SAN LUIS VALLEY—On Monday, May 23, CSU Extension is offering a Grazing workshop that is designed to benefit both farmers and ranchers. “I believe constantly reviewing the fundamental principles of production practices and Ag business management is crucial for survival and success in today’s extremely challenging farming and ranching world”, says CSU Extension Agent, Larry Brown. Jim Gerrish from Idaho to share his vast experience with Valley producers during the workshop.
Gerrish is a producer, researcher, teacher and consultant in grazing economics and management. He has been at this over forty years and has clients in 43 states and four continents. He has seen what works and what doesn’t work across a wide variety of environments and conditions. Most importantly, Gerrish practices what he teaches on his own operation in Idaho, grazing low water use pasture under pivot irrigation at high elevation and with about six to eight inches of annual precipitation.
If this sounds like similar environmental conditions to our San Luis Valley, you are getting the picture of why Brown choose Gerrish. “When I applied for the SLV Area Extension Agent job this time last year”, recalls Brown, “I was asked what I saw as the most important issues facing our Ag community and what I would do about it. Water was my first answer, and rather than diving into the politics of SLV water, bringing in this type of education is one of the big things I’m doing to help.” Whether you are a rancher being slammed from all sides by the drought, or a farmer who is shifting to green manure cover crops in your potato rotation to save water, or if you are a producer who may be facing the possibility of drying up some of your irrigated cropland, this workshop has something for you.
Jim’s three topics for the day are: “Seven things I’ve learned in the past 40 years of grazing”, in which he will discuss the interactions of soil, water, forage, animals, and cash, all fundamental principles important to everyone; “Creating a drought resilient farm or ranch”, which focuses on management principles to improve water infiltration, reduce runoff, improve the ability of the soil to store water by improving soil biology, reducing evaporative water loss by keeping the ground covered, and establishing more drought tolerant plant species; “Incorporating livestock into your farming operation”, which will include principles of all aspects of grazing cover crops or converting irrigated cropland to dryland pasture. The workshop will begin at 9:00 a.m. with a two hour classroom session, followed by three hours in the field, and concluding back in the classroom with a one hour wrap-up, question and answer session.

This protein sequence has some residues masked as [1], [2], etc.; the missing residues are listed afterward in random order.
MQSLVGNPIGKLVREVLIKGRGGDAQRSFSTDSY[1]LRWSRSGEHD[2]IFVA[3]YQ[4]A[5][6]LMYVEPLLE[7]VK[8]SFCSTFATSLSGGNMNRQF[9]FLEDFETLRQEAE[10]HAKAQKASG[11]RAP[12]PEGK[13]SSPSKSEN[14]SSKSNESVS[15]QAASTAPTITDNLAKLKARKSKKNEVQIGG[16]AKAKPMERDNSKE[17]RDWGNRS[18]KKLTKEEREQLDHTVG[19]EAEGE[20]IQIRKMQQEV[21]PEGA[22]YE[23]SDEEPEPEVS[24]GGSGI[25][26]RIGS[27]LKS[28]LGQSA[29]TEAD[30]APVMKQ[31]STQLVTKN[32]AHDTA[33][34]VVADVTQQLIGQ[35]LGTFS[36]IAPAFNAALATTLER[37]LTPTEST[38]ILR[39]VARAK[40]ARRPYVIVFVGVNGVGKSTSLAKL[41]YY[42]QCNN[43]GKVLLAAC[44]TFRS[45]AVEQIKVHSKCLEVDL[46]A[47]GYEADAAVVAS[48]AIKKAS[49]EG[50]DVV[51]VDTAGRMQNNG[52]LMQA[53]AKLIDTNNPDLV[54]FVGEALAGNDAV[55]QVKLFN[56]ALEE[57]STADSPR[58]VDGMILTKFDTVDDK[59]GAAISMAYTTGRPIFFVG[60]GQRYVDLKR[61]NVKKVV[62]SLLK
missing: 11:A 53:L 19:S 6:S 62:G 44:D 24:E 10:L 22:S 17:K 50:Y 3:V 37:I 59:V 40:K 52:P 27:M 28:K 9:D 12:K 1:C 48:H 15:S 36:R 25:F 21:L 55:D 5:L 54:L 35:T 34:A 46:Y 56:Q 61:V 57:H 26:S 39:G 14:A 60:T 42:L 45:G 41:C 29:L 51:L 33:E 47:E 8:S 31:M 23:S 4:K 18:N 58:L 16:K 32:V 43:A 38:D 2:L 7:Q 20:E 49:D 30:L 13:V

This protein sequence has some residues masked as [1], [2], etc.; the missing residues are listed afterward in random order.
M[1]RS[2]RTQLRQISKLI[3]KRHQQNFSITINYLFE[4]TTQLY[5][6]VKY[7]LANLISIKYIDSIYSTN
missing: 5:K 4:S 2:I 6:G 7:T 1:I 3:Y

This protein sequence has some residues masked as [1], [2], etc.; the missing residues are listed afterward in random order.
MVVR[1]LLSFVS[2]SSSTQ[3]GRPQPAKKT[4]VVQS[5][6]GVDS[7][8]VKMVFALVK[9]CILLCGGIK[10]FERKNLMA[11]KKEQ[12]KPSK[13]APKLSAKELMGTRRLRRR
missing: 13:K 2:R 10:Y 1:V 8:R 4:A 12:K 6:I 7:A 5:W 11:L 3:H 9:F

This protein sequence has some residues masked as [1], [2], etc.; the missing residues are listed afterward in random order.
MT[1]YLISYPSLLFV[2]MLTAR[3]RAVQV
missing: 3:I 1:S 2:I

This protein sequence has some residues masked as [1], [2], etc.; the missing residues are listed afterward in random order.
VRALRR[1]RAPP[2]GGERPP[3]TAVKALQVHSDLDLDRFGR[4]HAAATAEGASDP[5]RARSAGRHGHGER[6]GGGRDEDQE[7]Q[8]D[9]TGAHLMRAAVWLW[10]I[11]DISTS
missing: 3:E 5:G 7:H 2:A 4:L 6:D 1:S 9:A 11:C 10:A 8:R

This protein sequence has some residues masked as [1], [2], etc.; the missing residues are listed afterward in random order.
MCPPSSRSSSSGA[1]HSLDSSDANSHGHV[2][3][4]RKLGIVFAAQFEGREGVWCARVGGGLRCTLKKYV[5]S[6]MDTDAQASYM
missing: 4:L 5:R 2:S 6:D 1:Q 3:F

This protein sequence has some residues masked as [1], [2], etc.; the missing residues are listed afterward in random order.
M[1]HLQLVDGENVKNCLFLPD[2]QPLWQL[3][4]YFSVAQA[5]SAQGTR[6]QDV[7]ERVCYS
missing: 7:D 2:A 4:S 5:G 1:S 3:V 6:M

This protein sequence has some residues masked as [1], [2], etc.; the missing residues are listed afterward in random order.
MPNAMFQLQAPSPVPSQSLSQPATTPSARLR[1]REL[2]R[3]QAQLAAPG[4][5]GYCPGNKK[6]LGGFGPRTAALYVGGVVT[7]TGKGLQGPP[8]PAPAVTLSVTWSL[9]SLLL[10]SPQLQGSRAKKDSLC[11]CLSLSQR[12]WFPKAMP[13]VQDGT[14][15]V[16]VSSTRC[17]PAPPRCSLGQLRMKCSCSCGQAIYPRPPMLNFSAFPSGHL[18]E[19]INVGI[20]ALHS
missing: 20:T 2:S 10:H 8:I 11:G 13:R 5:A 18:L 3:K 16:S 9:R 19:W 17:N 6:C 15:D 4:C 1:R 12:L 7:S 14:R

Annie Overlin, CSU Extension Regional Range Specialist, will also be on hand for the workshop. Overlin and Brown are already working together on grazing management plans for several ranches and on two demonstration projects involving seven farm and ranch cooperators around the Valley. “Annie is a very active, in-the-field specialist and a valuable CSU resource for the Valley”, declares Brown. The duo will offer to form producer-to-producer, roundtable management groups for the farmers and ranchers participating in the workshop. Brown continues, “I’m grateful Annie will be participating. The ongoing roundtable management model is something I used here in the past, and Annie is currently using successfully in southeastern Colorado. It provides producers with similar issues and goals a structure to meet periodically and help one another learn by reporting what is or is not working for them. At this workshop, I will also start a Valley-Wide, Pasture and Grazer’s listing service to help farmers with cover crops who need grazing animals, and livestock owners who need pasture get connected with one another.”
The workshop begins 9:00a.m at the Rio Grande Water Conservation District building located at 8805 Independence Way in Alamosa.
For additional information or to preregister, call Larry Brown or Jennifer Norris at the SLV Area Extension office, 719-852-7381 or 719-850-2139.